Practically everyone in the United States recalls last winter’s polar vortex -- and not fondly. Meteorologists say Monday night could be a harsh reminder of the frigid weather for people throughout the nation. All 50 states likely will experience freezing temperatures Tuesday morning, The Weather Channel predicted.

An interactive map shows temperatures in the teens for the Upper Midwest and Great Lakes. It’s expected to last until Friday and could set a record for the lengthiest subfreezing streak for parts of that region in November, the weather site said.

The wind-chill will make things even colder for residents in the Upper Midwest. The temperature will feel like 10 degrees below zero in certain parts, a different interactive map revealed. The cold front originates in Alaska where a powerful front with hurricane winds brought several inches of snow to the state, CBS wrote.

Two- to 3 feet of snow could fall near Buffalo, New York, thanks to the lake effect, reported. The city will probably experience 1- to 2 feet.

The cold weather is being referred to as a “classic Arctic outbreak” that will last for the next week, TWC said. There are several different “surges” that will affect different parts of the nation. The extreme cold will subside in the Rockies, southern Plains, and Southeast by midweek. It will take until the weekend for cold relief to occur in the Midwest and Northeast.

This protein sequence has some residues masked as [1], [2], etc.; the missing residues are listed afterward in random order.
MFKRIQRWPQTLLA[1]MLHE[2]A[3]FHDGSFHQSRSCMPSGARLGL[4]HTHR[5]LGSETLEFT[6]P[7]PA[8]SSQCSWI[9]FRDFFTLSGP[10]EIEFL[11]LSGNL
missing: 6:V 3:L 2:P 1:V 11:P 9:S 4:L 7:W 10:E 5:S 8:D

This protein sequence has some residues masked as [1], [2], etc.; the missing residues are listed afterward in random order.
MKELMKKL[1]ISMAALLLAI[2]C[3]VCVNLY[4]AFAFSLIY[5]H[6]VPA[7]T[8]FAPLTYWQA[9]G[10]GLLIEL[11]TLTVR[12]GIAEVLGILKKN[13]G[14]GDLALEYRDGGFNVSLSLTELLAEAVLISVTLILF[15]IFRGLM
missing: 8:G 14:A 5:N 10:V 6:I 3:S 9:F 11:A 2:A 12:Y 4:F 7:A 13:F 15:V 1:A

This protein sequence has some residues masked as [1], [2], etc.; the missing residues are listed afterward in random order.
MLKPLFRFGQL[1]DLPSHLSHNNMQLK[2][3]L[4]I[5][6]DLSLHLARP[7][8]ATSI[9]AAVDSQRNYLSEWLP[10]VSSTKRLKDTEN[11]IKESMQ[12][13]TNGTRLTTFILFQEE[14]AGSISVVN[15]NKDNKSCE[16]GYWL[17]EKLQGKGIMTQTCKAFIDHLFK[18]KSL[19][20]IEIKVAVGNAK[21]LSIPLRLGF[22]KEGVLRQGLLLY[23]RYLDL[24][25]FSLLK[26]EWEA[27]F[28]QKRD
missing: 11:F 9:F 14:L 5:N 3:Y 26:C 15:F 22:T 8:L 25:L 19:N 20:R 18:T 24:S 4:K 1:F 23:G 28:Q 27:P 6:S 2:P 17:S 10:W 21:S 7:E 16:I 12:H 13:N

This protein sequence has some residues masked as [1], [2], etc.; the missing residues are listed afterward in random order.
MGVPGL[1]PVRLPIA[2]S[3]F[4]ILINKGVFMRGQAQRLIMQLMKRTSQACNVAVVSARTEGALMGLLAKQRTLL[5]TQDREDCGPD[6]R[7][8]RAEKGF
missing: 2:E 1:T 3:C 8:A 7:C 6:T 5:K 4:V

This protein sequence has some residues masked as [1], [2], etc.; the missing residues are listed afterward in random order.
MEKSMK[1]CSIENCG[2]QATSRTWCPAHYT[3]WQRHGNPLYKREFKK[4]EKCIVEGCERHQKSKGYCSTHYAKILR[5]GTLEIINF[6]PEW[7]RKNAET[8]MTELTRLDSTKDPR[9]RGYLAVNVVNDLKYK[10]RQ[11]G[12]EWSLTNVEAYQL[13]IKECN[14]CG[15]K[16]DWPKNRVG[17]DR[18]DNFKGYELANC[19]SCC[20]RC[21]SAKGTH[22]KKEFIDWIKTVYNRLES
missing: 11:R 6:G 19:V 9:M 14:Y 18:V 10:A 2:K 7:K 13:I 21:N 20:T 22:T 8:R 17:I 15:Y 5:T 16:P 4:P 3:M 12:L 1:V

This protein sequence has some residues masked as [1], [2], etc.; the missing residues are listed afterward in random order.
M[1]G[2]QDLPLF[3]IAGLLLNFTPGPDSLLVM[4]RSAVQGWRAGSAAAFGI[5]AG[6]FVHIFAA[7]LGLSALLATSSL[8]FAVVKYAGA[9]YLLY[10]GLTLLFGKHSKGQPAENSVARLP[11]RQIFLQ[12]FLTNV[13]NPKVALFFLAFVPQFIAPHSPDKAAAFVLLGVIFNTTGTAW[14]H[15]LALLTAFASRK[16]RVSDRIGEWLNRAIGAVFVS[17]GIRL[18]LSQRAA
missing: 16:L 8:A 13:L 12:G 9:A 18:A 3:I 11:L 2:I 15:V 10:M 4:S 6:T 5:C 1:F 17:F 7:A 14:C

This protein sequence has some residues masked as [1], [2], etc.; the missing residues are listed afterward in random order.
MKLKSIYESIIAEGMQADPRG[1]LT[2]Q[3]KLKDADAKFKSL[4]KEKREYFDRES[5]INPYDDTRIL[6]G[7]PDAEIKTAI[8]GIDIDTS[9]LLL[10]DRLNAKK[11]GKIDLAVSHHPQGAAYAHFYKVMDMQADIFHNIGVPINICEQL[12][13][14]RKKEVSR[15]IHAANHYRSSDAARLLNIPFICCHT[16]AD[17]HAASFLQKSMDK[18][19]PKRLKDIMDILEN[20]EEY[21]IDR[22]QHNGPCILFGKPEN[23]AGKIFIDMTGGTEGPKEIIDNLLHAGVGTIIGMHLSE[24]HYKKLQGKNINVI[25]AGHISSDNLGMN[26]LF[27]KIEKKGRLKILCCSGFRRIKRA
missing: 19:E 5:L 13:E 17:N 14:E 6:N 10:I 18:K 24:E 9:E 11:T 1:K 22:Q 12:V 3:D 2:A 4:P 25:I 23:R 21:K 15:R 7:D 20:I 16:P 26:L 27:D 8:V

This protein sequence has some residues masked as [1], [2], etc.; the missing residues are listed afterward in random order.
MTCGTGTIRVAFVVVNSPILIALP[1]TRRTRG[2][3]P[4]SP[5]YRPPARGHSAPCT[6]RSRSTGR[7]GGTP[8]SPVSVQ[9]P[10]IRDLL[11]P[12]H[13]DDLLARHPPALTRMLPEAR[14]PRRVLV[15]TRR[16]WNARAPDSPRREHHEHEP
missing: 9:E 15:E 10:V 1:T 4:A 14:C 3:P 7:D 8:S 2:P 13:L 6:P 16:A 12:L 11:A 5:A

The record-breaking cold will bring heavy winds that could produce tornadoes in the south, NBC News reported. 

Millions of Americans will endure the mid-winter weather. Well, practically everyone. The freezing temperatures won’t make it past the tops of the highest volcanoes in Hawaii, TWC reported. 

The possibility of snow in New York in Fall 2014 has been dangled twice so far. The first of the season was expected during the Halloween weekend and a snow alert was issued by the New York City Department of Sanitation Thursday.

Though temperatures will be pretty chilly this week for most of the region, the polar vortex is not expected to do a repeat in winter 2014-15,  Mike Halpert, acting director of the prediction center in College Park, Maryland, told USA Today. Another cold front is “really unlikely to form," he said.

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